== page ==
What efforts is the RSPO currently making to change the situation?
In China, since 2011, RSPO has been engaging with stakeholders to jointly promote the purchase and use of sustainable palm oil. Those stakeholders have included Chinese government agencies, NGOs, industry associations and private enterprises. At first, growth was slow, but now the Greater China Region has 206 members – 150 on mainland China, 21 in Hong Kong and 35 in Taiwan. The Secretariat has two team members in China now – in Beijing and Shanghai – and we’re committed to making an impact in the Greater China market. For example, the China Sustainable Palm Oil Alliance, formed in 2018 and jointly launched by RSPO, the China Chamber of Commerce of Foodstuffs and Native Produce, and the WWF, continues to grow. We’re also working with the China Store and Franchise Association to support their sustainable consumption week every year.
Despite ongoing problems, supporting sustainable palm oil is the more effective strategy to shift the industry in the right direction
In India, we’re working closely with members of the Indian Sustainable Palm Oil Coalition, WWF, the Sustainable Trade Initiative, the Centre for Responsible Business and others to develop a roadmap that includes smallholder inclusivity, consumer engagement and government engagement. We’re looking for our existing and new members to help us lead the way in this market, and ensure their sourcing policies apply to India – and China for that matter.
What role can NGOs play in the push for sustainable palm oil?
The damage we’ve done to our planet is lasting and it will take the collective action of industry, government, civil society and the public at large to achieve meaningful change. We need more environmental and social NGOs to join the RSPO, to participate in our series of ‘Dialogue’ virtual conferences, and take seats in the working groups and task force groups that inform the revision and development of the RSPO standards. Additionally, NGOs can play a critical role in raising awareness around sustainable palm oil, as this message is more meaningful and credible when it’s supported by civil society, than when it comes from companies and industry actors, alone.
What would you say is the main focus for the industry, going forward?
The recognition that it is our shared responsibility to make sustainable palm oil the norm is largely what brought the RSPO together as a multi-stakeholder roundtable, in the first place. All members have a requirement to commit to this spirit of shared responsibility – where the RSPO, as a system, is a facilitator of a solution, not a fixer.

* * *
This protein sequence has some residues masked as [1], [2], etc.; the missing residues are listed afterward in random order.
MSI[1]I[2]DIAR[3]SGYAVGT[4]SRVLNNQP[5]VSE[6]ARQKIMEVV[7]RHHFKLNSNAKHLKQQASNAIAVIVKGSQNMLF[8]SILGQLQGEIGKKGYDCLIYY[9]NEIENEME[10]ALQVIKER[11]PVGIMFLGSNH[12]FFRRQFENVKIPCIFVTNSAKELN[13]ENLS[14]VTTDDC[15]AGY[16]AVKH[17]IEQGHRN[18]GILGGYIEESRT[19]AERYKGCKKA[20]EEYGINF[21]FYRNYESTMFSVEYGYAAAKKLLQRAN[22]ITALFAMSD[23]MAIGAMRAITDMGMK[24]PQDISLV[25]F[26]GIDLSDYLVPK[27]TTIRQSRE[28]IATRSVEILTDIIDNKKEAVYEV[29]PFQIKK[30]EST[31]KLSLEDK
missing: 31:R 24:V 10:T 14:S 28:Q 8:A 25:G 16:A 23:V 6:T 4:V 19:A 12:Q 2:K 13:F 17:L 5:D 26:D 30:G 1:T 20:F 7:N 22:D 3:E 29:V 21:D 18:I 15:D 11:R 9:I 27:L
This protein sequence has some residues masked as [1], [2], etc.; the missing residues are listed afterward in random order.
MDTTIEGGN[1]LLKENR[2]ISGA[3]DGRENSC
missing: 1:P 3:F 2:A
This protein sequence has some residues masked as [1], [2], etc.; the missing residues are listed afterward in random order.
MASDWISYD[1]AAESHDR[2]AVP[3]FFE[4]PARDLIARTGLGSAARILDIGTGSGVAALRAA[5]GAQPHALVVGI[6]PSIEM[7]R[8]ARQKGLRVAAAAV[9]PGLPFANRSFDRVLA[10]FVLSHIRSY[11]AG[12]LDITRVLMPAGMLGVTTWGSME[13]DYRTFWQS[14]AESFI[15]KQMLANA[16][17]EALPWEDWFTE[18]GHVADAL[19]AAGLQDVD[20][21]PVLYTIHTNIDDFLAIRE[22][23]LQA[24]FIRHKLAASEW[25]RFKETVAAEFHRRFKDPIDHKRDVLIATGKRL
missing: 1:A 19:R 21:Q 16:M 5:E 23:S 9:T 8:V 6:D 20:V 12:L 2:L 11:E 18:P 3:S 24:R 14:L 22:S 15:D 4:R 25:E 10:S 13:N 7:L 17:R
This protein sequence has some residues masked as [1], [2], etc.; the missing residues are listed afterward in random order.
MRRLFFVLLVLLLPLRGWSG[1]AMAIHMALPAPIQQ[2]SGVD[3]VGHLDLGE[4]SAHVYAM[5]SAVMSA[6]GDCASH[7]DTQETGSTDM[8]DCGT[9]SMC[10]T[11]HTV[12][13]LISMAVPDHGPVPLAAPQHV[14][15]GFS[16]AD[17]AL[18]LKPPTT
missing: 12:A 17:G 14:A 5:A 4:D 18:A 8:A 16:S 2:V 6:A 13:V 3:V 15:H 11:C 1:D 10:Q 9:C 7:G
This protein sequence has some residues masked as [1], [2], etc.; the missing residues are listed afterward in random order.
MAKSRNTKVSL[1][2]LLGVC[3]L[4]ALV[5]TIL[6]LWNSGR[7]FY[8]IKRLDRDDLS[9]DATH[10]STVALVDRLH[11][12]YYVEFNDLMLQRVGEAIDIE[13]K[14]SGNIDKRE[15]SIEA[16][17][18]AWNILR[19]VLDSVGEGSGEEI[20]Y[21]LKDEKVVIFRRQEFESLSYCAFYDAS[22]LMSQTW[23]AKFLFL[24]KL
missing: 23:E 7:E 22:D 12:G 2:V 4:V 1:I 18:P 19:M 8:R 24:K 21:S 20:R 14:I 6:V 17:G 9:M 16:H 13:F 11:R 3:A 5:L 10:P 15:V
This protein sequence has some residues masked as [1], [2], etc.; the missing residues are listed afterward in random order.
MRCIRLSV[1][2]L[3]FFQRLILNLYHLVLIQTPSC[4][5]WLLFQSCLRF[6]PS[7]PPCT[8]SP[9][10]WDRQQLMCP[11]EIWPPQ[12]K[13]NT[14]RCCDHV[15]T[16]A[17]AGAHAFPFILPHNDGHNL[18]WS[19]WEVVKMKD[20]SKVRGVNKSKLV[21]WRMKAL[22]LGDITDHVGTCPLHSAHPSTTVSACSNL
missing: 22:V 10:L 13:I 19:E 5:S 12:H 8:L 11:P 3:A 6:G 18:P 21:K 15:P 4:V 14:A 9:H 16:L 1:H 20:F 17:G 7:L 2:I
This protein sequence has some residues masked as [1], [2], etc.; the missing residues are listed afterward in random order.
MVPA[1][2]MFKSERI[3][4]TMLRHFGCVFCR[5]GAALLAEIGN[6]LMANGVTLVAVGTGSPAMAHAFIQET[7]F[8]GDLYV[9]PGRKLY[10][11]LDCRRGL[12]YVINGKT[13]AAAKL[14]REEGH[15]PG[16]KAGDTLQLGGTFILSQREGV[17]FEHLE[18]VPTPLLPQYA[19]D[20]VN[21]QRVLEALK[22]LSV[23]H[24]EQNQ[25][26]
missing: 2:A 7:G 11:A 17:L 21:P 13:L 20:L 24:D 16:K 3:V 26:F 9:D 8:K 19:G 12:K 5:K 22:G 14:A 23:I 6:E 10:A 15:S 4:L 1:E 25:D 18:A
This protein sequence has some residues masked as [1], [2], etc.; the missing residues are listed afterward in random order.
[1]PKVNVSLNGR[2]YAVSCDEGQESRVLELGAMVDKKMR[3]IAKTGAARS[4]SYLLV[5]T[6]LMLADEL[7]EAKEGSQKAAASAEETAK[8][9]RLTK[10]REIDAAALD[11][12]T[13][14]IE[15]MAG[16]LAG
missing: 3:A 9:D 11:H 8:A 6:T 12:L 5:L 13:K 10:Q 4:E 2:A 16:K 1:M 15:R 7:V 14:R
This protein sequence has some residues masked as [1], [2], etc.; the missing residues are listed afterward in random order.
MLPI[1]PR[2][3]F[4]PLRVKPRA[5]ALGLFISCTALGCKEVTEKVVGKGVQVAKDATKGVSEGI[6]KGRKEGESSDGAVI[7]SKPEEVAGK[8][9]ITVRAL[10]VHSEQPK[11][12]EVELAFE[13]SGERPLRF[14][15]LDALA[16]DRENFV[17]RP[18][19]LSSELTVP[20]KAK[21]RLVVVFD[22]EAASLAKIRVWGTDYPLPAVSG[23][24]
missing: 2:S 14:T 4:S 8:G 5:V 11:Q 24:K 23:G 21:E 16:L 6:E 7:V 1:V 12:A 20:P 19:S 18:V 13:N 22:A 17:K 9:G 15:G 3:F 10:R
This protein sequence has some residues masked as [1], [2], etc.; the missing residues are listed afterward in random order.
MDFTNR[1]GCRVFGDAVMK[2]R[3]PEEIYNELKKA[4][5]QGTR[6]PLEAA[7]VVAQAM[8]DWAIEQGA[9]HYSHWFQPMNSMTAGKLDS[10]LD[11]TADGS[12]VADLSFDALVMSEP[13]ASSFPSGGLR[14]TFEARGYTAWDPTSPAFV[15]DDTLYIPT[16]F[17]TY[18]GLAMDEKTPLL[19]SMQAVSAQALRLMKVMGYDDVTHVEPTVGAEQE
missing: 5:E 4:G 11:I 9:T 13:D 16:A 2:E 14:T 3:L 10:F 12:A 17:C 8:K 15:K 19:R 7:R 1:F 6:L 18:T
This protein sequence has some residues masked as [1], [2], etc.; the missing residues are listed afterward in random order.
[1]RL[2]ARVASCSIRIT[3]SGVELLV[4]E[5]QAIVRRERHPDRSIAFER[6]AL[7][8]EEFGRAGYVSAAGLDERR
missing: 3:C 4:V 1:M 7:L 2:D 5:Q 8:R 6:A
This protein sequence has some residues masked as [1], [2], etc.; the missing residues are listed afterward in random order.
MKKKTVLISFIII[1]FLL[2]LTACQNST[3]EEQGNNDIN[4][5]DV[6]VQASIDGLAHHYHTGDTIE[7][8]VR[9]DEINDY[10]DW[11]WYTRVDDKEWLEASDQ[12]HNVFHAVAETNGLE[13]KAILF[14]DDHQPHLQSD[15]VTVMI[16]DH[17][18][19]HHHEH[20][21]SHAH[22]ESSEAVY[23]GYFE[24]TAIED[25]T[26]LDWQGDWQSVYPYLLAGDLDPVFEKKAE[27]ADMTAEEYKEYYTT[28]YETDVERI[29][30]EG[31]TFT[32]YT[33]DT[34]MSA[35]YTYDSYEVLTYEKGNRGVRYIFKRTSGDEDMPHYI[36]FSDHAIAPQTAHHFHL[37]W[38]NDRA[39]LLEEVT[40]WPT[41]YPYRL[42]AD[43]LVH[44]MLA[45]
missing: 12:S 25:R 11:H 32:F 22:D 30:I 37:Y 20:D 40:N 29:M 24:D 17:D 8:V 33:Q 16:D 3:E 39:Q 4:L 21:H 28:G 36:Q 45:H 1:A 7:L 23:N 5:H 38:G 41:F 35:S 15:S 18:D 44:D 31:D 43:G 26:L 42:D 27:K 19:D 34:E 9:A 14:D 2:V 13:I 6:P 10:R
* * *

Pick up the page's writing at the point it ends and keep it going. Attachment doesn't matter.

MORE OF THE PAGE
This was cemented in 2019 by the RSPO’s Shared Responsibility rules, which are designed to enforce sustainable practices equally across all levels of the palm oil supply chain. For instance, one of the most critical, albeit hotly debated elements of the RSPO’s new Shared Responsibility approach has been volume targets for buyer members. These are built to ensure that a certain percentage of a member’s purchase is made up of certified sustainable palm oil. Growers have already committed to more stringent standards of production. So it’s only fair, as well as absolutely necessary, that buyers now step up in a similar way and commit to increasing their purchases of it. A benefit of the new Shared Responsibility rules is that they give the RSPO the ability to nudge those who are slow to meet their commitments.
of Malaysia’s total oil palm area is cultivated by independent smallholders
Yet, shared responsibility is also about more than just increasing volumes. It’s about raising awareness around sustainable palm oil in a way that’s more meaningful, and engaging more stakeholders from across the globe. It’s about finding ways to effectively communicate to consumers the sometimes quite nuanced message that despite ongoing problems, supporting sustainable palm oil is the more effective strategy to shift the industry in the right direction, compared to a boycott.
In some countries, boycotting palm oil is increasingly seen as a way to tackle the industry’s environmental problems. Can you talk a little bit about the argument against that?
A boycott of palm oil means companies will buy alternative oils that require more land and could cause more damage to the environment. Boycotting could also affect the livelihoods of smallholders. In Malaysia alone, 250,299 independent smallholders cultivate about 16.8% – 979,892 hectares – of the country’s total oil palm area.
Billions of people consume palm oil every day, with the largest markets being India, China, Indonesia and the European Union. For these consumers, it’s imperative to raise awareness of sustainable palm oil, and for them to realise that they have a role to play in breaking the link between “good” and “bad” palm oil. As a consumer, buying products that only use sustainable palm oil is the best choice you can make, in contributing to a more sustainable palm oil industry.
This interview is part of our ongoing series on palm oil. Explore the series here.